Editor’s Note: Fr. Thomas Weinandy said his decision to write the letter to the Pope was not easy, and resulted from the incredible fulfillment of a highly demanding sign that he asked from God. “I wanted to gain God’s approval, and not simply rely on myself,” Weinandy said. “I feel the story shows that I’m attempting to be helpful.” Below is the story behind the letter as narrated by Fr. Thomas himself (this was originally published in Catholic World Report).
At the end of this past May I was in Rome to attend a meeting of the International Theological Commission, of which I am a member. I stayed at Domus Sanctae Marthae. Since I arrived early, I spent most of the Sunday afternoon prior to the meeting on Monday in Saint Peter’s praying in the Eucharistic Chapel. I was praying about the present state of the Church and the anxieties I had about the present Pontificate. I was beseeching Jesus and Mary, St. Peter and all of the saintly popes who are buried there to do something to rectify the confusion and turmoil within the Church today, a chaos and an uncertainty that I felt Pope Francis had himself caused.
I was also pondering whether or not I should write and publish something expressing my concerns and anxiety. On the following Wednesday afternoon, at the conclusion of my meeting, I went again to St. Peter’s and prayed in the same manner. That night I could not get to sleep, which is very unusual for me. It was due to all that was on my mind pertaining to the Church and Pope Francis.
At 1:15 AM I got up and went outside for a short time. When I went back to my room, I said to the Lord: “If you want me to write something, you have to give me a clear sign. This is what the sign must be. Tomorrow morning I am going to Saint Mary Major’s to pray and then I am going to Saint John Lateran. After that I am coming back to Saint Peter’s to have lunch with a seminary friend of mine. During that interval, I must meet someone that I know but have not seen in a very long time and would never expect to see in Rome at this time. That person cannot be from the United States, Canada or Great Britain. Moreover, that person has to say to me in the course of our conversation, ‘Keep up the good writing’.”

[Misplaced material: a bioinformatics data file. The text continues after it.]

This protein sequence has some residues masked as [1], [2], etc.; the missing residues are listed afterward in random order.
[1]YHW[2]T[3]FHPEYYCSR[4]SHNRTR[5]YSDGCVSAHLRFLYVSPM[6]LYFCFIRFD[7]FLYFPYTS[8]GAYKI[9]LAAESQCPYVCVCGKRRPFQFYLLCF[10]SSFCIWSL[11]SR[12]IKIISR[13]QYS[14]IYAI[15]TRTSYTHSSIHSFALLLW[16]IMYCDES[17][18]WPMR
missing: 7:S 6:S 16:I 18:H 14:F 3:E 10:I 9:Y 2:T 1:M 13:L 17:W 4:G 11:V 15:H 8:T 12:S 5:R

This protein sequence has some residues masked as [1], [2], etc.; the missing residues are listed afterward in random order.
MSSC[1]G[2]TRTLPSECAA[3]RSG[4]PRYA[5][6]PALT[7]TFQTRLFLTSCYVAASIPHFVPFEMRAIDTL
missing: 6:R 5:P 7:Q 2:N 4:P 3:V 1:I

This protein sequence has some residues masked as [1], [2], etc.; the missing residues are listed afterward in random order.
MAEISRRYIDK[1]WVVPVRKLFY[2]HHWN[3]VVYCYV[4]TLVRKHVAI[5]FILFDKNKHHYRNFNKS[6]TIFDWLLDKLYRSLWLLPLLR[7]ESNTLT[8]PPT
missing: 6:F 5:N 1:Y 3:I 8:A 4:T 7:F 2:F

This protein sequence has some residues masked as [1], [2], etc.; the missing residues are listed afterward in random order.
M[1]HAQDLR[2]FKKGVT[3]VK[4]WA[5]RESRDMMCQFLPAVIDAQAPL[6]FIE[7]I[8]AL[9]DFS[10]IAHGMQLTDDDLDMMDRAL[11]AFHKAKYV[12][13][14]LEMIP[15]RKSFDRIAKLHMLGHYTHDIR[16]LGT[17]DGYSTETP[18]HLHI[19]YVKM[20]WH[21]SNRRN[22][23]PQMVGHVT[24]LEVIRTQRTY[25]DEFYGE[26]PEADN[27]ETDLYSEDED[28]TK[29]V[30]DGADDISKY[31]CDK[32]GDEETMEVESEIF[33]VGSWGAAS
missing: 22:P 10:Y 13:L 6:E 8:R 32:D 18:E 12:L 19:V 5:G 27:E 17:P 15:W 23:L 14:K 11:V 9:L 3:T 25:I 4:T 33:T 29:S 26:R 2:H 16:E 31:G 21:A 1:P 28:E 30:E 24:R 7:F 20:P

The next morning I did all of the above and by the time I met my seminarian friend for lunch what I had asked the Lord the following night was no longer in the forefront of my mind.
However, towards the end of the meal an archbishop appeared between two parked cars right in front of our table (we were sitting outside). I had not seen him for over twenty years, long before he became an archbishop. We recognized one another immediately. What made his appearance even more unusual was that because of his recent personal circumstances I would never have expected to see him in Rome or anywhere else, other than in his own archdiocese. (He was from none of the above mentioned countries.) We spoke about his coming to Rome and caught up on what we were doing. I then introduced him to my seminarian friend. He said to my friend that we had met a long time ago and that he had, at that time, just finished reading my book on the immutability of God and the Incarnation. He told my friend that it was an excellent book, that it helped him sort out the issue, and that my friend should read the book. Then he turned to me and said: “Keep up the good writing.”
In the light of Jesus fulfilling my demanding “sign,” I want to make two comments. First, I decided to write Pope Francis a letter, which I intended then to publish unless he adequately addressed the issues I raised. Almost two months after having received my letter, I did receive an acknowledgement from Vatican Secretariat of State informing me that the letter had been received. This was simply an acknowledgement and not a response to my concerns. Second, I find it significant that not only did the Lord fulfill my demand for a sign, but also did so in, what I believe, a very significant manner. He accomplished it through an archbishop. By utilizing an archbishop, I believe, that Jesus’ fulfillment of my request took on an apostolic mandate.∎
by Fr. Thomas Weinandy